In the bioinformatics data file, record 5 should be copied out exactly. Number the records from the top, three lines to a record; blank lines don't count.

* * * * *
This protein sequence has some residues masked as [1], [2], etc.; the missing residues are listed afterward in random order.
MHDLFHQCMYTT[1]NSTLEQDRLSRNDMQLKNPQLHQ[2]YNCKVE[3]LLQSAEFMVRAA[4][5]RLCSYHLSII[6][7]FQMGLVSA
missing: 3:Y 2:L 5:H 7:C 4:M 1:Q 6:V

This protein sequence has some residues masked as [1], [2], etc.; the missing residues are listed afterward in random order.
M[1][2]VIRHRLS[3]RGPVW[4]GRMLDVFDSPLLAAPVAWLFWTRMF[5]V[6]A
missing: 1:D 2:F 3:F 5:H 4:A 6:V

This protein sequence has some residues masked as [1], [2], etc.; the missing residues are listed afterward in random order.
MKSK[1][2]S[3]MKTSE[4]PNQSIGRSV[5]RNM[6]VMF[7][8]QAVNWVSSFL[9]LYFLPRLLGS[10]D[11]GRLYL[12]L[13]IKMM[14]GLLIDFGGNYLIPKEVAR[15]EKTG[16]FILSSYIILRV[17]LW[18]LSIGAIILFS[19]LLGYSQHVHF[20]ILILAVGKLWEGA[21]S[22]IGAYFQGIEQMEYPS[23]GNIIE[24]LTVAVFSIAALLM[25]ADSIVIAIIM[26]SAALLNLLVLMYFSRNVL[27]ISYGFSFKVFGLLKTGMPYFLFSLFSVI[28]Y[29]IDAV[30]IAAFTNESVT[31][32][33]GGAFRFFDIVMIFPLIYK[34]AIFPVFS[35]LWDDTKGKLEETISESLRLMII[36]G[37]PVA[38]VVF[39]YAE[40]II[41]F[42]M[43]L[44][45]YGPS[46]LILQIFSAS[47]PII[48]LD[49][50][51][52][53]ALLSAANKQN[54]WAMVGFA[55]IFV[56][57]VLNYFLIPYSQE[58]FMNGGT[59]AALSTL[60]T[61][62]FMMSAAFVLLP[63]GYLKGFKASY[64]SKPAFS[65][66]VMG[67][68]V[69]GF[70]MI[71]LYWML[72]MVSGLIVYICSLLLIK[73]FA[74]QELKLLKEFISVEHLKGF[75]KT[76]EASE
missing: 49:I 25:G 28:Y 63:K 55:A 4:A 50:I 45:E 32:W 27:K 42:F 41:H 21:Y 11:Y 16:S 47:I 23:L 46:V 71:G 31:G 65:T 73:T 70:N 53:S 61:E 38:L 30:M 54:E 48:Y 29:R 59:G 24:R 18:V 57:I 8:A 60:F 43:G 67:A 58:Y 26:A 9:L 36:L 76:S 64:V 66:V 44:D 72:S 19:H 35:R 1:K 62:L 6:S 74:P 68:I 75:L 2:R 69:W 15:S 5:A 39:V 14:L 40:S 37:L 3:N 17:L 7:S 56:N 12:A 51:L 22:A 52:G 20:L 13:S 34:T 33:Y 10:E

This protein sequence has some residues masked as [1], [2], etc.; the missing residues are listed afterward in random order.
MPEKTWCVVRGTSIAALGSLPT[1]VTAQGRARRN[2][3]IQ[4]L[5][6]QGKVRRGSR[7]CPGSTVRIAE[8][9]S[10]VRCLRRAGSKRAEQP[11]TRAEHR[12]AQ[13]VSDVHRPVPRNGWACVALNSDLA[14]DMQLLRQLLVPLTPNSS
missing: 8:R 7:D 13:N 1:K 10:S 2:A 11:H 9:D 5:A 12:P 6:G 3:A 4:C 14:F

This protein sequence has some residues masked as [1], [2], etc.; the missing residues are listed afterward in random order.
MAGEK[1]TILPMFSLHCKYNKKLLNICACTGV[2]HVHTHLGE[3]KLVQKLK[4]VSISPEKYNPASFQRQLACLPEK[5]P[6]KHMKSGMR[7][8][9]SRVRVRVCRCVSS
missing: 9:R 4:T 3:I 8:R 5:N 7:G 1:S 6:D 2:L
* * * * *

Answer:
This protein sequence has some residues masked as [1], [2], etc.; the missing residues are listed afterward in random order.
MAGEK[1]TILPMFSLHCKYNKKLLNICACTGV[2]HVHTHLGE[3]KLVQKLK[4]VSISPEKYNPASFQRQLACLPEK[5]P[6]KHMKSGMR[7][8][9]SRVRVRVCRCVSS
missing: 9:R 4:T 3:I 8:R 5:N 7:G 1:S 6:D 2:L